PYM General Secretary Christie Duncan-Tessmer is currently traveling as a member of a delegation of the National Council of Churches to the Middle East. This ten-day trip includes visits with diplomats, politicians, church leaders, and activists in Lebanon, Egypt, Israel, and Palestine. PYM will be posting periodic updates from Christie this week during her trip, to share what the NCC delegation is seeing and witnessing through our General Secretary’s eyes.
I’m writing this letter at the end of two very full days in and around Jerusalem. We are staying in a place right across the street from the New Gate to the Old City. It is mesmerizing to be walking in Jerusalem on the same streets that Jesus did.
We arrived here after a journey from Egypt through Jordan, with stops at biblical sites along the way. We stood on Mount Nebo, where Moses saw the promised land in the distance before he died, and walked through the desert before wading in the waters of the river Jordan, where Jesus was baptized.
Transitioning from those spacious and breathtaking landscapes, we went through Israeli security into the West Bank and on to Jerusalem. We had an easier border crossing than is generally the case for others, but even so, it meant changing buses, answering many questions, and passing quite a few young soldiers with machine guns. It was on the other end of the spectrum in terms of interior experience of the exterior world.
Our meetings on this leg of our journey began with the Palestinian Authority Presidential Commission for Church Affairs. In the very limited time available, they took us through a high-level overview of the current realities on the ground, and the prospects for the future from their perspective. They highlighted the fact that 2017 marks the anniversary of many important landmarks in the conflict, including 100 years since the Balfour Declaration, almost 70 years since the Nakba, 50 years of Israeli Occupation, 30 years since the first Intifada, and 10 years of the blockade of Gaza.
They gave an overview of human rights violations in the Occupied Territories, and spoke about their concern for Christians, which now make up only about 2% of the population. They also shared their current vision for what they see as a resolution to the conflict: two states existing side by side.
My next stop that day was a visit to the Ramallah Friends School along with Diane Randall, Executive Secretary of FCNL. Separating from the rest of the NCC delegation, we walked together from the Palestinian Authority headquarters to the school, where we met the new head, Adrian Moody. (His predecessor Joyce Ajlouny has just stepped into the role of General Secretary of AFSC.)
Ramallah Friends School is deliberately half Christian and half Muslim, as well as half girls and half boys, reflecting a conscious effort in the admissions process to develop interfaith relationships while also increasing young girls’ access to education. From the moment we stepped onto the campus, the school emanated a recognizable, familiar feeling. There was an openness and sense of welcome from the adults and children we met.
After a walk from the school past the Quaker meetinghouse in Ramallah, we took public transportation back to Jerusalem. At the border, the bus stopped and everyone got off for a security check. Diane and I stood up to get off with everyone else, but the bus driver told us to sit back down. We waited for a minute in our seats along with one or two other people. Then two Israeli soldiers with machine guns came on the bus to look at our passports, and then allowed us to get off that bus, walk across the street, and board another bus, which took us directly into Jerusalem. We noticed that none of the Muslim people who had been on the first bus with us were on this one. They were diverted to a much more complicated security process and would, presumably, be getting on a later bus.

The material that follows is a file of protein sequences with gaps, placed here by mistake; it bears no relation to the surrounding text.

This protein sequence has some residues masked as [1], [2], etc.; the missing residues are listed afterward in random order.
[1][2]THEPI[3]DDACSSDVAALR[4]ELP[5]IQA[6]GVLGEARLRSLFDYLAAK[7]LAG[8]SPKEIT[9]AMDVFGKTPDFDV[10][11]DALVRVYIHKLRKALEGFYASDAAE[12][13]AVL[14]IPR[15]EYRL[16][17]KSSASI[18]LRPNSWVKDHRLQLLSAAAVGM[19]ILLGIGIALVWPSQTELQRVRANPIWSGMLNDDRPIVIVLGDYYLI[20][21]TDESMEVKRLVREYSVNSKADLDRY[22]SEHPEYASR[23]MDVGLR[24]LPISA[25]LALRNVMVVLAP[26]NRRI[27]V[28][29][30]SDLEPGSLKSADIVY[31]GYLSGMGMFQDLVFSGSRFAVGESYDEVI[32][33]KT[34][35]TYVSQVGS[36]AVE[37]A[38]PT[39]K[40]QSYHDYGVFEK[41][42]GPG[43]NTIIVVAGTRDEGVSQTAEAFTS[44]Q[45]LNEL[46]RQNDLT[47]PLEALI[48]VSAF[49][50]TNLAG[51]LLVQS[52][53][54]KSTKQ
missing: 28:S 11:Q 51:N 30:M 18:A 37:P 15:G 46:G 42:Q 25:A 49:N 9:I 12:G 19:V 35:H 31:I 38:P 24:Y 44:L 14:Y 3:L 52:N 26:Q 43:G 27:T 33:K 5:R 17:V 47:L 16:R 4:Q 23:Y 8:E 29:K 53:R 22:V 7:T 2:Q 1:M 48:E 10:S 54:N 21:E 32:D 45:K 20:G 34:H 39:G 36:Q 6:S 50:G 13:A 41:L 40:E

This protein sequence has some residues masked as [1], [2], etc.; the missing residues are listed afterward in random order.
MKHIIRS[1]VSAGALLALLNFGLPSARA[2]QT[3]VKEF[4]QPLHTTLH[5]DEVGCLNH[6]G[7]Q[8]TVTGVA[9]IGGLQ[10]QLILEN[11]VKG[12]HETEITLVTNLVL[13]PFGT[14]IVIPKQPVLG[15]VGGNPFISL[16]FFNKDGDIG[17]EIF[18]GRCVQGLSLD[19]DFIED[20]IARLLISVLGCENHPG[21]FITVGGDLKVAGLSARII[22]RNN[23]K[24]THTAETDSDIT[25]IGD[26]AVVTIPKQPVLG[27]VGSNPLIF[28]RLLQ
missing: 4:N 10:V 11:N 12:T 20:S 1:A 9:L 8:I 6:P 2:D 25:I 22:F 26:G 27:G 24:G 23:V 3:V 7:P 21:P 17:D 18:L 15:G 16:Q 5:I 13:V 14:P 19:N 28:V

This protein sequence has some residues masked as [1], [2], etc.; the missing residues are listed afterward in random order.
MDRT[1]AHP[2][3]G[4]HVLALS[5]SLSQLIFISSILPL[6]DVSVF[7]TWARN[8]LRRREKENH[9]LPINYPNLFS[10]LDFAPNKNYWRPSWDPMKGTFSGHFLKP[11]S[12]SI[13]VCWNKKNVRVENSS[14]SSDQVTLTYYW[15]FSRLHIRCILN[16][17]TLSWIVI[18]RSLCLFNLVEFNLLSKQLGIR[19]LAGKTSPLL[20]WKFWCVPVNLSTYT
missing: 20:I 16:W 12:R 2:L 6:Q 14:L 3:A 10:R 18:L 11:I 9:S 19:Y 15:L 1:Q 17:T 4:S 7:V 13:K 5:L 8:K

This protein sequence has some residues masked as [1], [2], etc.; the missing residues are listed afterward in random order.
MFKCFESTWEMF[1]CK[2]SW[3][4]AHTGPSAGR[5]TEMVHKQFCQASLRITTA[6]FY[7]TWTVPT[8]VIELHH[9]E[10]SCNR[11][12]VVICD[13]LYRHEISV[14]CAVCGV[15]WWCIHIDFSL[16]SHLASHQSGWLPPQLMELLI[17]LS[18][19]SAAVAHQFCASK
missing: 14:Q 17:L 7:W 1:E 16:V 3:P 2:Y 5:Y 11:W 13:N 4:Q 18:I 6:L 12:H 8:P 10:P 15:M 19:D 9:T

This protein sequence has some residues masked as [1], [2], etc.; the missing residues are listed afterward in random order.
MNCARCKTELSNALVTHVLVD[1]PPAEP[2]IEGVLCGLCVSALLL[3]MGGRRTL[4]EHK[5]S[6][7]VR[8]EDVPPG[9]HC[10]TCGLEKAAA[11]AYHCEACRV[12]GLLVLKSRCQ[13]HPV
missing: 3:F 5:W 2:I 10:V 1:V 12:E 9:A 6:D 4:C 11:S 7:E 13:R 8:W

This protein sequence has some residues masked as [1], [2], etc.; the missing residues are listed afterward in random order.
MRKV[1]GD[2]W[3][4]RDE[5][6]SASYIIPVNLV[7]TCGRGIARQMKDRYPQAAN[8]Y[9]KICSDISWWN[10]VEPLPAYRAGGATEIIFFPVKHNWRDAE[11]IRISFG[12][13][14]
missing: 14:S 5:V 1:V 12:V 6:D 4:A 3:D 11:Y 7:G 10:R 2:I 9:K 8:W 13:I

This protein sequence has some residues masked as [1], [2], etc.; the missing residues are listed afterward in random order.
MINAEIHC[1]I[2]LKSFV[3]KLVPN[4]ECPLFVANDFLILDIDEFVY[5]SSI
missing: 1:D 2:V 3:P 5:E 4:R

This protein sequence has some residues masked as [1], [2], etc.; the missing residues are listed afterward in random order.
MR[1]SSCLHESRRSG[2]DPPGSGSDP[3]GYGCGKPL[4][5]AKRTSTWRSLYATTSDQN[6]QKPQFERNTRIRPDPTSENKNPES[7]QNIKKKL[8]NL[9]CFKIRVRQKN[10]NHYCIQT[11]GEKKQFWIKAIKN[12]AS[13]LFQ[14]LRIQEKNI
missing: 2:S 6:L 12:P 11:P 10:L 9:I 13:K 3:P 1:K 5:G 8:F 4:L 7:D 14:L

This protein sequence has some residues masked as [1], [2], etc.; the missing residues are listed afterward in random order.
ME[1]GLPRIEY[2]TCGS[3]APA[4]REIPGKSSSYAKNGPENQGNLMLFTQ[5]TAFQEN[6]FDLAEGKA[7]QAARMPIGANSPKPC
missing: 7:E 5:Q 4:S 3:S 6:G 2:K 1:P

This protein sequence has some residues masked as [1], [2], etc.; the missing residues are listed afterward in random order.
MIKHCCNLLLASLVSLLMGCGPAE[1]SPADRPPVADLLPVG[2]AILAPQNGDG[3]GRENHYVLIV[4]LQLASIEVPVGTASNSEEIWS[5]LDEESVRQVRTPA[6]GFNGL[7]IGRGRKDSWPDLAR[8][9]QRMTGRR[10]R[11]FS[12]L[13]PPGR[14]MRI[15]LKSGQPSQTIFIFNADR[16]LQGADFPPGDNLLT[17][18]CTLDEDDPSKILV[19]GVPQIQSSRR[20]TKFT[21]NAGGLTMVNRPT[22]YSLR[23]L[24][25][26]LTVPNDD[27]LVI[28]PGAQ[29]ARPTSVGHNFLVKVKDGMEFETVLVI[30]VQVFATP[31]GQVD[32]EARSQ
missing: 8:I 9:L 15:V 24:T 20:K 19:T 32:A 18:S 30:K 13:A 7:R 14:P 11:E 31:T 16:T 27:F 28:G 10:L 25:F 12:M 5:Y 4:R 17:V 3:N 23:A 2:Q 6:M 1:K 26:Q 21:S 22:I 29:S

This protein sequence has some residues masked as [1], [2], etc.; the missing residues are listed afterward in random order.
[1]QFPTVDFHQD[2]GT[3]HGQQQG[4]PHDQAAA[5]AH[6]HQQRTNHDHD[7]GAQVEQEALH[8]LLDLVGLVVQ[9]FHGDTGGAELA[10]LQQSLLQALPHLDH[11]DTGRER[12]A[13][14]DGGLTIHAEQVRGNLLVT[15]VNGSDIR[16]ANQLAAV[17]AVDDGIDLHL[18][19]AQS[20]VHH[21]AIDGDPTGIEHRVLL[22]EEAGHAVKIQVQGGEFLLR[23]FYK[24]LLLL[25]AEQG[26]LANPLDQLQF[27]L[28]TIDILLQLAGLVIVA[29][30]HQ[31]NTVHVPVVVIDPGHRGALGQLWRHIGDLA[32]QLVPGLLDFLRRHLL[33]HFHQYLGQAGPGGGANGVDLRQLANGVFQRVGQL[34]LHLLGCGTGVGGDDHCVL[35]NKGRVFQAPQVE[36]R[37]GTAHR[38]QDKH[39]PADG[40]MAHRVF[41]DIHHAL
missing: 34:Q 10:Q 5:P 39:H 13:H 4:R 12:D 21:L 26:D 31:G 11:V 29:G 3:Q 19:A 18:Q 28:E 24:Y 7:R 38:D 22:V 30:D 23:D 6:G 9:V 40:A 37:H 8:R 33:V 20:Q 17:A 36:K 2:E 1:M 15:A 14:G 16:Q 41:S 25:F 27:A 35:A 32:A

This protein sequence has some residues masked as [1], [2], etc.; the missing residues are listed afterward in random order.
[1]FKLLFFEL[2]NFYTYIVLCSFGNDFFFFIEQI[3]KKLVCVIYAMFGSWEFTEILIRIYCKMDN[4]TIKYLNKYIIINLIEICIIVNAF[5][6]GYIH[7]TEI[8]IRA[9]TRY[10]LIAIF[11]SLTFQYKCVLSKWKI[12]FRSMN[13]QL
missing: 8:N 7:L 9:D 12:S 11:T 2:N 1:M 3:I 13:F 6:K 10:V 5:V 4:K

During this time Diane and I were separated from the rest of the delegation. We had hoped to rejoin them before a meeting with the Head of the Bureau for World Jewish Affairs and World Religions at the Israeli government, but due to all the cross border security, weren’t able to make it back in time.
Our next day started with a meeting with the Deputy Consul General at the US Consulate, who explained that engaging with West Bank Palestinians has been part of the Consulate’s mission since the Oslo accords. When asked about the US stance on the two state-solution, they kept their answer short, stating that President Trump has said he’s looking for a deal that gets sustainable peace, in whatever form the Israelis and Palestinians can agree on. They acknowledged some of the many difficulties faced by Palestinians, for example struggles getting building permits, restrictions on travel, and limits to autonomy and authority with respect to Palestinian land.
Diane Randall and I split off from the group again at this point to visit the AFSC office in Jerusalem. We spoke with the coordinators of their Israel program and their Gaza program before heading to our final event for the day.
The evening closed with a dinner meeting with a variety of NGOs. I sat next to a Palestinian Christian woman who works to protect the rights of Palestinian youth who have been arrested by the Israeli military. At the end of the table was a young Israeli man who talked about his decision to leave military service before his tour of duty was over, similar to Quaker conscientious objectors, and what led him to do so. Another man at the table shared the story of how his daughter was killed by a suicide bomber 20 years ago, and ever since then he has been committed to helping Israelis and Palestinians talk with and know one another.
After dinner, we piled into the bus that has been driving us to all of these meetings and headed to Bethlehem, where we are now staying in a hospitality center next to the Church of the Nativity where Jesus was born.
PYM General Secretary